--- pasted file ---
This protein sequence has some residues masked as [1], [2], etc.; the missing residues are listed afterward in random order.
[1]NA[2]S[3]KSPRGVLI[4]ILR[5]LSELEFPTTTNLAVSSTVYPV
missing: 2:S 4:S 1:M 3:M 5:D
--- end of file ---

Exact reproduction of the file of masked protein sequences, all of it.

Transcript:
This protein sequence has some residues masked as [1], [2], etc.; the missing residues are listed afterward in random order.
[1]NA[2]S[3]KSPRGVLI[4]ILR[5]LSELEFPTTTNLAVSSTVYPV
missing: 2:S 4:S 1:M 3:M 5:D